International Marketing: What Technology Marketers Can Learn from the NFL
While the NFL is under the microscope for numerous items that they wish they could hide from, there is one recent action they took that should be served as a lesson for marketers. This past weekend, the NFL hosted the first of three NFL games at Wembley Stadium in London featuring the Miami Dolphins and the Oakland Raiders in the league’s continuous effort to grow its brand in markets outside of the US.
For many, this seems inconvenient as it requires more traveling for the players participating while removing a true home game for one of the teams. Even with these drawbacks, the NFL has not only continued to host games in London, they are hosting 3 games this season in Wembley, up from 2 in 2013. Many speculate that the long-term plan is to add a permanent franchise in London and then expand to markets such as Germany, Brazil, China, and Japan as well as Mexico and Canada.
So what does this have to do with technology marketing?
This got me thinking – if the NFL can migrate its product and brand within a foreign region and see an exceptional return, can’t technology marketers do the same? I can guarantee it will be easier then convincing a group of linebackers from Oakland to forfeit a home game and travel all the way to London for one Sunday.
All kidding aside, the real lesson learned here is that international expansion of your marketing efforts can be daunting, but it doesn’t have to be if you stay within your means. You cannot expect to grow international business exponentially overnight, but you can build a solid foundation by starting with smaller efforts in your best performing markets and applying those successes to other regions of the world.
Here’s 3 ways you can position your content and messaging for immediate international success
Start with English-language content
Your English content can easily resonate in international markets. According TechTarget’s most recent Media Consumption report, non-English speaking buyers download more English content compared to the amount of content in their native language (notable exceptions: Japan and China). Just as the futbol fans in London welcomed American football, European technology buyers will accept your English content and leverage it to help them conduct their research.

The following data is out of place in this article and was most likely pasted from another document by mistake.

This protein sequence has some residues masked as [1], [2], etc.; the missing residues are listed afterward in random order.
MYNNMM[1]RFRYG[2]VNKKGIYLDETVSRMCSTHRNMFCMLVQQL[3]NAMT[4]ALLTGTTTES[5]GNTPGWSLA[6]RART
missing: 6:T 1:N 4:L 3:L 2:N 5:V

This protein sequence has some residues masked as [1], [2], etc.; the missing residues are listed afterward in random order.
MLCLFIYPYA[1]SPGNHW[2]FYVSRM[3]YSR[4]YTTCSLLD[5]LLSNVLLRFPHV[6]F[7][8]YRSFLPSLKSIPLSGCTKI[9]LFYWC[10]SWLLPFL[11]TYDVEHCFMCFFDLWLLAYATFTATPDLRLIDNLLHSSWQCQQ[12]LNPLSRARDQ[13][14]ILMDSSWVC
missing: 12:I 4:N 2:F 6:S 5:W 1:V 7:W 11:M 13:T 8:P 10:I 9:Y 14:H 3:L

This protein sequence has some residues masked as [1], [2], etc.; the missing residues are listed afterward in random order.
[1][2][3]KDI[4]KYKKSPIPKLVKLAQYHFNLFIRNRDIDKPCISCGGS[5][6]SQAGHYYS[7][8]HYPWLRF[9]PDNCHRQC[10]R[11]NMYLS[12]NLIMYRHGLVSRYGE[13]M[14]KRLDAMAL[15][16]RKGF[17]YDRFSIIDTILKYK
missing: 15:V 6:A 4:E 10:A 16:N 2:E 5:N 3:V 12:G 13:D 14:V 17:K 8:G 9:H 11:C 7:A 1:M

Focus initial efforts on text-based assets
Simply take your successful English and syndicate into international channels. I would recommend using text-based assets for non-English speaking prospects as they will be able to consume at their own pace. If you have streaming assets such as a webcasts or videos, then transcribe them into blogs or white papers and release them.
Don’t break the bank – Translate only your best performing assets
English is a good starting point to make headway at a regional level, but for deeper penetration within specific markets, you must translate and localize content. When approaching this effort, you must remember that the problems that international technology buyers face are no different than the ones that domestic buyers face. If you have seen success with certain assets in North America, chances are, these will also do well in foreign markets. Take your best performing text-based assets such as white papers, product sheets, and vendor comparisons and translate them in your top foreign markets.
More resources to help you expand your efforts internationally
If a product like American football can enter an international market and generate adoption, there is no reason why your content can’t do the same. To get started, here are some additional resources to help you understand international markets.
- 2014 TechTarget Media Consumption Report: Content essentials for technology buying teams worldwide
- 3 Ways to Fine-Tune Your Tech Marketing Strategies in China
- 3 Ways Technology Marketers Can Make Immediate Impact in ASEAN
- Latin America: The Land of Opportunity for Tech Marketers
- Does your marketing speak the language of IT pros worldwide?
- Re-Thinking Company Size Filters for International Demand Generation